Table of contents:
- Dark visions
- Sea giants
- Hands are tired
- The century will end soon …
- The world eats oil
- Waiting for the peak
- Dirty alternatives
- Russia at the finish line
- Peak Oil and Its Enemies
Compared to the topic of global warming or even a very hypothetical threat of a collision of the Earth with the asteroid Apophis, the peak oil production in Russia is not often discussed. Resting on the laurels of a great energy power, we are much less likely than Westerners to think about the fact that exhaustible resources are depleted for that, in order to dry up someday.
At the same time, "peak oil" is among the most important "horror stories" of our time, and our Russian realities do not give any particular grounds for optimism. Actually, the discussions around the peak of oil production are not about whether it will come someday or not. The question is different - the “pick-oil” has already happened, it will happen just now, or we have a couple of decades left.
Everyone who has read the novel "Burnt" by the German writer Andreas Eshbach, a recognized master of the European technotriller, will remember the dramatic plot of this book. A massive terrorist attack is taking place in Saudi Arabia. Oil terminals in the port, through which the main flow of Saudi oil to the West flows, have been destroyed.
Saudi Arabia is the world's largest oil supplier, and even a small delay immediately affected the global oil situation. The tanks in the port are full, but tankers cannot be loaded. Oil prices are creeping up. Fearing continued political instability that will further delay the shipment of Arabian raw materials, the US government is sending troops to Saudi Arabia to bring the situation under control.
American tanks are fighting their way to the port, and then the military, and at the same time the whole world, is in for an unpleasant surprise. The reservoirs are empty, but the attack turned out to be a spectacle. It's just that the largest Saudi oil field, Ar-Ravar, has dried up and there is nothing to fill the tankers with.
The shocking news was no longer the rise in oil prices, but the complete collapse of modern civilization with its cheap energy, internet and cell phones, transatlantic flights and massive individual vehicles. People had to learn to drive moonshine from the tops in every yard (not for drinking pleasures, but for fuel) and to lift passenger airships into the air.
Drilling platforms are the most impressive structures in the entire oil industry. They are mainly used for offshore oil production, and it is in the offshore fields that most of these structures operate. However, the rise in oil prices and a possible drop in world production are forcing the development of platforms that can take oil from under the seabed from great depths.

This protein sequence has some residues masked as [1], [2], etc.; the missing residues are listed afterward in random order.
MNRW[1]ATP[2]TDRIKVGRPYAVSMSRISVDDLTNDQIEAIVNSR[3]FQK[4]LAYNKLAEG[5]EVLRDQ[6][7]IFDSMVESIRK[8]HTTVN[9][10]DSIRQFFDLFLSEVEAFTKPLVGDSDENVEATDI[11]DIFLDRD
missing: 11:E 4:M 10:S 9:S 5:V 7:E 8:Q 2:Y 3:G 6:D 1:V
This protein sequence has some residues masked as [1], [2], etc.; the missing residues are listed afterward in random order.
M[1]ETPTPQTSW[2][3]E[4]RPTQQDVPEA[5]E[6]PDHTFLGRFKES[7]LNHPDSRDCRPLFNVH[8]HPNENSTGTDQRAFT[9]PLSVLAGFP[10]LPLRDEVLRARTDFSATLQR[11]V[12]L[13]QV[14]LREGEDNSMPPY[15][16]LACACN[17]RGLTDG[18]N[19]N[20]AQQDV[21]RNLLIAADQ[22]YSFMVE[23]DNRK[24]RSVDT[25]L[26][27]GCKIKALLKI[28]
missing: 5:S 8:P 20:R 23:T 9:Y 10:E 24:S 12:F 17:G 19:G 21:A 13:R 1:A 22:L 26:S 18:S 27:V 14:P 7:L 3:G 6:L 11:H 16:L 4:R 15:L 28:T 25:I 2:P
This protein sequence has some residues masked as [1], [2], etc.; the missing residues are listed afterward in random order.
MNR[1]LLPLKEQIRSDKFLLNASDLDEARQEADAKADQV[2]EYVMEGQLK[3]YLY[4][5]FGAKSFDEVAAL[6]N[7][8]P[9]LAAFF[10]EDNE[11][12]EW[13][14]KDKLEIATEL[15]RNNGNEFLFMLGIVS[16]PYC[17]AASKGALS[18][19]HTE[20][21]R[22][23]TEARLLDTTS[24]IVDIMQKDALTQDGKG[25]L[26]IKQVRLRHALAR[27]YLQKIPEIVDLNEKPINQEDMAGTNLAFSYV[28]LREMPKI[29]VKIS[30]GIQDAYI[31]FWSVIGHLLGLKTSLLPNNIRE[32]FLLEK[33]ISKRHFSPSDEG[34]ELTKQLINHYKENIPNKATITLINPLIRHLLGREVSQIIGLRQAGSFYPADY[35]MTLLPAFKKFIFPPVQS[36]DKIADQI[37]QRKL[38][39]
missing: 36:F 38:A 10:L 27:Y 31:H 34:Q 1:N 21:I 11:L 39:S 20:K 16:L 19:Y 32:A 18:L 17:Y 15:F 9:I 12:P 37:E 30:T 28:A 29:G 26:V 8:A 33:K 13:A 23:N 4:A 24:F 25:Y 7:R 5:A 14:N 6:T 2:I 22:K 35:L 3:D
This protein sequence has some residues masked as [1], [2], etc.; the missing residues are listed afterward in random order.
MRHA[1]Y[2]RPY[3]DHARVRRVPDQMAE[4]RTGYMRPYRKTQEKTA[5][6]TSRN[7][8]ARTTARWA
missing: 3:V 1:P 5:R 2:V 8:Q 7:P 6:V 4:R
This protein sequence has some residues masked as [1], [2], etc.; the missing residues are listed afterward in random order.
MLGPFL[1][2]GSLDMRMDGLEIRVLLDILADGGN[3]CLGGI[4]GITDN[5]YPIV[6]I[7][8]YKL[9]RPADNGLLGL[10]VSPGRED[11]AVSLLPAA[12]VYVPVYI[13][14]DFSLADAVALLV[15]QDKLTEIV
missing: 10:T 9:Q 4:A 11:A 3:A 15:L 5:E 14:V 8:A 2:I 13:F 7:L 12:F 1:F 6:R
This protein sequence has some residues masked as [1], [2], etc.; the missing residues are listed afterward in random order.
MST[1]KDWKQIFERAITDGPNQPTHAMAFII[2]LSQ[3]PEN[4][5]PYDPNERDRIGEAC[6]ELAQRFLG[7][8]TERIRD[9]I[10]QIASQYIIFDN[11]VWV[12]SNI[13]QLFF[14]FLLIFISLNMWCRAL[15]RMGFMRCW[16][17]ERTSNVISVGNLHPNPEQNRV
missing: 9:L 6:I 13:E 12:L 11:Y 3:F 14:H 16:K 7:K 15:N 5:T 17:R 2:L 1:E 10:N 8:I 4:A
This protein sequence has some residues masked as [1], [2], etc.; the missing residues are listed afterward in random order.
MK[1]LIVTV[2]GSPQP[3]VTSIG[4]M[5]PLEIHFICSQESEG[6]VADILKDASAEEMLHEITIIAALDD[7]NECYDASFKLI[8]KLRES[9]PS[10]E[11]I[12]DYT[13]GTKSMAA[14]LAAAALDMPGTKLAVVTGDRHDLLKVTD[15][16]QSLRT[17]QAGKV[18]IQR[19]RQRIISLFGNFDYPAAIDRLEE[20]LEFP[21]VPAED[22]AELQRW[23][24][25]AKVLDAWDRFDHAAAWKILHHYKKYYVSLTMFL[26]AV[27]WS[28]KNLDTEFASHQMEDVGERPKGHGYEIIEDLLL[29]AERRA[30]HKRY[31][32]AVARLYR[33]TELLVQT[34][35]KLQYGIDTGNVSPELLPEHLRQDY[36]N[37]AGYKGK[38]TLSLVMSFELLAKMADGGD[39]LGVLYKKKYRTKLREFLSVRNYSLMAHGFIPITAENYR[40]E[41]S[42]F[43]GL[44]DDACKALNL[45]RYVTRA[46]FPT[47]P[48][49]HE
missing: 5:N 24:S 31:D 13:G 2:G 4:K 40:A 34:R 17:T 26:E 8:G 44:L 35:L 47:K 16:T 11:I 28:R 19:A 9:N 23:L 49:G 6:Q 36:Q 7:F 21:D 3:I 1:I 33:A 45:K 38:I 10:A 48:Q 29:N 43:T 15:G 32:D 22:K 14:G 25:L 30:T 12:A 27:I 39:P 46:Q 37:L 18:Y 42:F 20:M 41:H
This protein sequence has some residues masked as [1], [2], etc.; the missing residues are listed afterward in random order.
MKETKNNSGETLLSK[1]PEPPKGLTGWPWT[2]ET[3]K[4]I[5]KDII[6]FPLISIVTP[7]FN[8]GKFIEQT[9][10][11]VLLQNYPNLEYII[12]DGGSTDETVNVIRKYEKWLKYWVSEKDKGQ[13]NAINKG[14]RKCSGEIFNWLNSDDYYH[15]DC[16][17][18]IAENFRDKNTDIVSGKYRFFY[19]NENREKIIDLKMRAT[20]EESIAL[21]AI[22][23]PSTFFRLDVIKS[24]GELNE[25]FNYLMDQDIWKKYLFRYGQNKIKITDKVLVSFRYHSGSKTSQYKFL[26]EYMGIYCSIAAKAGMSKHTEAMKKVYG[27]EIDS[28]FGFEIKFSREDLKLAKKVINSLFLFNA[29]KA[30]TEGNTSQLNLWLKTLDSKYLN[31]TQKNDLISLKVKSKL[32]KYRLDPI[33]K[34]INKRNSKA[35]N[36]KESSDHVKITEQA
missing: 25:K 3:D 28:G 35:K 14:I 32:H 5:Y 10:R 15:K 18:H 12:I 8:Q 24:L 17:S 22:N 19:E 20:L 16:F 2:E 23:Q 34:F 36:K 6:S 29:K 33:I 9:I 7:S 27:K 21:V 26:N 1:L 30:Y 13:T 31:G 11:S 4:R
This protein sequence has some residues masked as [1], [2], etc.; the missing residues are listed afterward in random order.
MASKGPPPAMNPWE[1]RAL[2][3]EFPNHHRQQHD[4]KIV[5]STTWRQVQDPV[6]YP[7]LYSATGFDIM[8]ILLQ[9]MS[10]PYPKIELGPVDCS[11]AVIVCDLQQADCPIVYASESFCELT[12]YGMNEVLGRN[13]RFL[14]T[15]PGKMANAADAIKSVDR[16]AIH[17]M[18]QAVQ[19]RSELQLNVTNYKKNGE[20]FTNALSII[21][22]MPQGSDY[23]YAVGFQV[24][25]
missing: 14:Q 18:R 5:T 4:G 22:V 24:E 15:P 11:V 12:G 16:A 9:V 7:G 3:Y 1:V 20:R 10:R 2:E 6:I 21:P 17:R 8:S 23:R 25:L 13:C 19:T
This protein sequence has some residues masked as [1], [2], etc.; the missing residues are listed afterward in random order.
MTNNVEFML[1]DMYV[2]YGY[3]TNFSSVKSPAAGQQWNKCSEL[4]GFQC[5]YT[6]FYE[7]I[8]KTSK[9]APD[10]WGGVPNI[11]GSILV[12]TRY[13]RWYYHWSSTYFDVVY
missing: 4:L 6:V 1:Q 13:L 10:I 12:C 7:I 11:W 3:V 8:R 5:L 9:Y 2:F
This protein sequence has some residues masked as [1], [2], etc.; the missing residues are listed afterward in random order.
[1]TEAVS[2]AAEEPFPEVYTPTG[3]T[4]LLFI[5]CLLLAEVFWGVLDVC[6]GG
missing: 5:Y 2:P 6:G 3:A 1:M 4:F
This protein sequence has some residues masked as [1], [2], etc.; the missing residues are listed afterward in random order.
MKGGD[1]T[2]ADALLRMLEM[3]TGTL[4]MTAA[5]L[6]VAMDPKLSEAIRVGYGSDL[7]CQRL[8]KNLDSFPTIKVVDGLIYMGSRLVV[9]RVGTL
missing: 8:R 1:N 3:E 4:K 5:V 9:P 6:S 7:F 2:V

Among the drilling platforms there are real giants holding the title of the largest man-made movable structures. There are several types of platforms (see diagram below). Among them are stationary (that is, resting on the bottom), free-standing semi-submerged drilling platforms, mobile platforms with retractable supports.
The record for the depth of the seabed, on which the installation is working, belongs to the Independence Hub (Gulf of Mexico) semi-submersible floating platform. Below it stretches a water column of 2414 m. The total height of the Petronius platform (Gulf of Mexico) is 609 m. Until recently, this structure was the tallest structure in the world.
It is possible to argue how correctly Eshbach described the dull future of mankind, but there is no doubt that the intrigue is by no means far-fetched. The question of what will happen to the industrially developed countries, when electricity and gasoline cannot be obtained as easily as money from the notorious nightstand, has long agitated minds.
There is always room for optimism in life, and, of course, we all hope that active scientific research in the field of alternative energy sources will eventually make it possible to gradually replace diminishing reserves of hydrocarbons. But does humanity have this time?
Depending on the depth of the seabed in the production area, different platform designs are used: stationary, floating, as well as systems installed on the bottom.
Back in 2010, the founder of the Virgin Group, Richard Branson, a famous scientific and technical visionary, a "hippie capitalist" who actively invests his money in high-tech transport, including space tourism, issued a warning about the impending oil crisis, to which he urged to prepare now, while there is time. He addressed his message primarily to the British government.
Why is the question so urgent? Is there very little oil left in the world? To understand what worries Branson, it is enough to turn again to the plot of the novel "Burnt." According to the scenario proposed by the author, the collapse of the industrial civilization occurs after the depletion of a single, albeit the largest, field in the world. There is still oil in Saudi Arabia, and there are other oil-producing countries - OPEC members, Russia, and the United States. But … the world has gone sharply downhill.